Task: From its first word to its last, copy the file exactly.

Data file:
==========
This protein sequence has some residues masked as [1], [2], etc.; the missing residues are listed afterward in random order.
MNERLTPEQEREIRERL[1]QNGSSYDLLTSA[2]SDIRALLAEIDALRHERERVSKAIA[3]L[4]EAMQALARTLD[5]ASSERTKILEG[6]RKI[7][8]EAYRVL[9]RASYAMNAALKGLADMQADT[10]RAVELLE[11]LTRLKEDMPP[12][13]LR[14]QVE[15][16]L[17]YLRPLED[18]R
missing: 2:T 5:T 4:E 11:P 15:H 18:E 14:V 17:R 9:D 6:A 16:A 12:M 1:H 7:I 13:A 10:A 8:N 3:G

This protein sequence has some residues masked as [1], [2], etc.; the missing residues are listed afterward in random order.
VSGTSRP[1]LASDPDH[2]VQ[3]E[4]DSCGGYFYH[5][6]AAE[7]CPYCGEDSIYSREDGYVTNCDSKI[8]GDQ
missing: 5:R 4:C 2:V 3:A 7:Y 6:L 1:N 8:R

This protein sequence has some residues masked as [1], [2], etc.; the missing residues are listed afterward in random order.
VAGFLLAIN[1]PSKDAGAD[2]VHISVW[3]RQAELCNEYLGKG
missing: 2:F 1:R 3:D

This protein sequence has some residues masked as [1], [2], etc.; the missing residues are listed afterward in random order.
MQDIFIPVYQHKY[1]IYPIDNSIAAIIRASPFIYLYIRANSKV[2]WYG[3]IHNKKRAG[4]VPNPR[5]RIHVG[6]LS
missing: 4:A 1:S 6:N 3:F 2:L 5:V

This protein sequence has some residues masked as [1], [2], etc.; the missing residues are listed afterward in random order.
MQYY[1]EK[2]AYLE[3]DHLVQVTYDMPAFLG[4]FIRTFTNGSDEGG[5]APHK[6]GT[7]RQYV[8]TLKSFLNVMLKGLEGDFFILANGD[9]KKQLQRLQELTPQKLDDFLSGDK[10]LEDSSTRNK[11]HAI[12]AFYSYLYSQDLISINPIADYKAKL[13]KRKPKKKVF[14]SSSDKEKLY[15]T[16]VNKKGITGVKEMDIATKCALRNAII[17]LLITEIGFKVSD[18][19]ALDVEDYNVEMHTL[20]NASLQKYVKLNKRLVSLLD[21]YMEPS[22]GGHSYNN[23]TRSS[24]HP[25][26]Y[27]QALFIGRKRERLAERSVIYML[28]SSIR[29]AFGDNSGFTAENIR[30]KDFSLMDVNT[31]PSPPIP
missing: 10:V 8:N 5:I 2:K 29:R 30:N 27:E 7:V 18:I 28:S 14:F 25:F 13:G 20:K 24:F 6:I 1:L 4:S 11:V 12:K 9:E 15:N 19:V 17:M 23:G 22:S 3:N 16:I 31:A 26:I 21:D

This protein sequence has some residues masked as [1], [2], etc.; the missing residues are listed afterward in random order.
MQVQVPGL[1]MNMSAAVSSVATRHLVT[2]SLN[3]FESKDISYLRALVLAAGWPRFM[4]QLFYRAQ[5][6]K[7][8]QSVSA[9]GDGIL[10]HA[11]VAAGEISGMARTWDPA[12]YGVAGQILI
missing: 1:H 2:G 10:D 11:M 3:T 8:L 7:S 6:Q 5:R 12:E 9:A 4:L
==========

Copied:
This protein sequence has some residues masked as [1], [2], etc.; the missing residues are listed afterward in random order.
MNERLTPEQEREIRERL[1]QNGSSYDLLTSA[2]SDIRALLAEIDALRHERERVSKAIA[3]L[4]EAMQALARTLD[5]ASSERTKILEG[6]RKI[7][8]EAYRVL[9]RASYAMNAALKGLADMQADT[10]RAVELLE[11]LTRLKEDMPP[12][13]LR[14]QVE[15][16]L[17]YLRPLED[18]R
missing: 2:T 5:T 4:E 11:P 15:H 18:E 14:V 17:R 9:D 6:A 16:A 12:M 1:H 7:I 13:A 10:A 8:N 3:G

This protein sequence has some residues masked as [1], [2], etc.; the missing residues are listed afterward in random order.
VSGTSRP[1]LASDPDH[2]VQ[3]E[4]DSCGGYFYH[5][6]AAE[7]CPYCGEDSIYSREDGYVTNCDSKI[8]GDQ
missing: 5:R 4:C 2:V 3:A 7:Y 6:L 1:N 8:R

This protein sequence has some residues masked as [1], [2], etc.; the missing residues are listed afterward in random order.
VAGFLLAIN[1]PSKDAGAD[2]VHISVW[3]RQAELCNEYLGKG
missing: 2:F 1:R 3:D

This protein sequence has some residues masked as [1], [2], etc.; the missing residues are listed afterward in random order.
MQDIFIPVYQHKY[1]IYPIDNSIAAIIRASPFIYLYIRANSKV[2]WYG[3]IHNKKRAG[4]VPNPR[5]RIHVG[6]LS
missing: 4:A 1:S 6:N 3:F 2:L 5:V

This protein sequence has some residues masked as [1], [2], etc.; the missing residues are listed afterward in random order.
MQYY[1]EK[2]AYLE[3]DHLVQVTYDMPAFLG[4]FIRTFTNGSDEGG[5]APHK[6]GT[7]RQYV[8]TLKSFLNVMLKGLEGDFFILANGD[9]KKQLQRLQELTPQKLDDFLSGDK[10]LEDSSTRNK[11]HAI[12]AFYSYLYSQDLISINPIADYKAKL[13]KRKPKKKVF[14]SSSDKEKLY[15]T[16]VNKKGITGVKEMDIATKCALRNAII[17]LLITEIGFKVSD[18][19]ALDVEDYNVEMHTL[20]NASLQKYVKLNKRLVSLLD[21]YMEPS[22]GGHSYNN[23]TRSS[24]HP[25][26]Y[27]QALFIGRKRERLAERSVIYML[28]SSIR[29]AFGDNSGFTAENIR[30]KDFSLMDVNT[31]PSPPIP
missing: 10:V 8:N 5:I 2:K 29:R 30:N 27:E 7:V 18:I 28:S 14:F 25:F 13:G 20:K 24:F 6:I 1:L 4:S 11:V 12:K 9:E 15:N 19:V 17:M 23:G 22:S 3:N 16:I 31:A 26:I 21:D

This protein sequence has some residues masked as [1], [2], etc.; the missing residues are listed afterward in random order.
MQVQVPGL[1]MNMSAAVSSVATRHLVT[2]SLN[3]FESKDISYLRALVLAAGWPRFM[4]QLFYRAQ[5][6]K[7][8]QSVSA[9]GDGIL[10]HA[11]VAAGEISGMARTWDPA[12]YGVAGQILI
missing: 1:H 2:G 10:D 11:M 3:T 8:L 7:S 6:Q 5:R 12:E 9:A 4:L